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A-League, W-League and Y-League to be unbundled from Football Australia

Football Australia and the newly formed Australian Professional Leagues (APL) have announced that terms have been agreed to ‘unbundle’ the A-League, W-League and Y-League from Football Australia.

The unbundling of the leagues from the head governing body of the sport will bring the Australian football structure in line with global standards, separating Football Australia as the regulatory body from the operation of the professional leagues.

The APL will take over the commercial, marketing and operational practices of the professional leagues, as well as all revenue generation responsibilities.

APL will also retain the exclusive right to use the intellectual property rights associated with the E-League.

Football Australia will still retain some regulatory functions of the professional leagues, including matters relating to on-and-off-field disciplinary and integrity matters, the transfer system, the registrations of clubs, players and officials, as well as the domestic match calendar.

Alongside this, new club licensing framework for the professional leagues and control over access to the leagues (whether that is through expansion, promotion/relegation or contraction), the AFC Champions League, FFA Cup and all other domestic and international competitions will also fall under the regulatory functions of Football Australia.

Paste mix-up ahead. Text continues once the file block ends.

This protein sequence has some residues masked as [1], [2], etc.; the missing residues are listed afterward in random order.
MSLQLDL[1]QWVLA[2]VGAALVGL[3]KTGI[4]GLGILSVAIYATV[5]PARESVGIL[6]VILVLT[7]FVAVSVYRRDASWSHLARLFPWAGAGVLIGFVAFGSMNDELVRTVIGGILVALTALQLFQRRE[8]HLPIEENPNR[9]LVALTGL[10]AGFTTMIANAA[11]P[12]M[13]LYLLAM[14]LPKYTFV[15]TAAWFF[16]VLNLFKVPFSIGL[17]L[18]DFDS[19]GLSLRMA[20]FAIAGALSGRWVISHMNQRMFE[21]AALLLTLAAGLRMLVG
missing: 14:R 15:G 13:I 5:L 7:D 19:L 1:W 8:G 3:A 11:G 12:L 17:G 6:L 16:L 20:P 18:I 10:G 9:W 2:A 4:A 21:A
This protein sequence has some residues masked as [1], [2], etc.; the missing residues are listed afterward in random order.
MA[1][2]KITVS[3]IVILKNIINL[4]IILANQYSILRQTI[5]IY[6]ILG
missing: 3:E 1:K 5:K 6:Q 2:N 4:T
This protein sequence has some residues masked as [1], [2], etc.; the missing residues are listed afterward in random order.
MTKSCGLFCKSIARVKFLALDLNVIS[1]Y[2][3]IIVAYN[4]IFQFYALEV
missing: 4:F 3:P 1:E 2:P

The new model will be implemented through the course of the 2020/21 A-League and W-League football seasons.

Greg O’Rourke will serve as commissioner of the professional leagues for APL.

O’Rourke will report to an APL board consisting of five club directors, one member representing Football Australia and three independent directors, with one of them to be elected chair of the organisation.

James Johnson, CEO of Football Australia, said of the developments: “The unbundling of the professional leagues from Football Australia is a key milestone in the ongoing transformation of Australian football and fulfils our commitment outlined in Principle VIII of our XI Principles. It represents the culmination of a process, which ramped up following the completion of the A-League 2019/20 season, that ebbed and flowed over the course of what has been a difficult 2020.

“The new model respects the fundamental aspects of the global football pyramid and highlights the importance of strong governance principles as Football Australia retains its regulatory functions in respect of the A-League, Westfield W-League and Y-League and the APL takes control over the operational and commercial direction of the leagues, in turn triggering the ability for significant new investment in the quality and marketing of the leagues. Each constituent now has defined roles and responsibilities and the ability to make the right contribution to the growth of the professional game.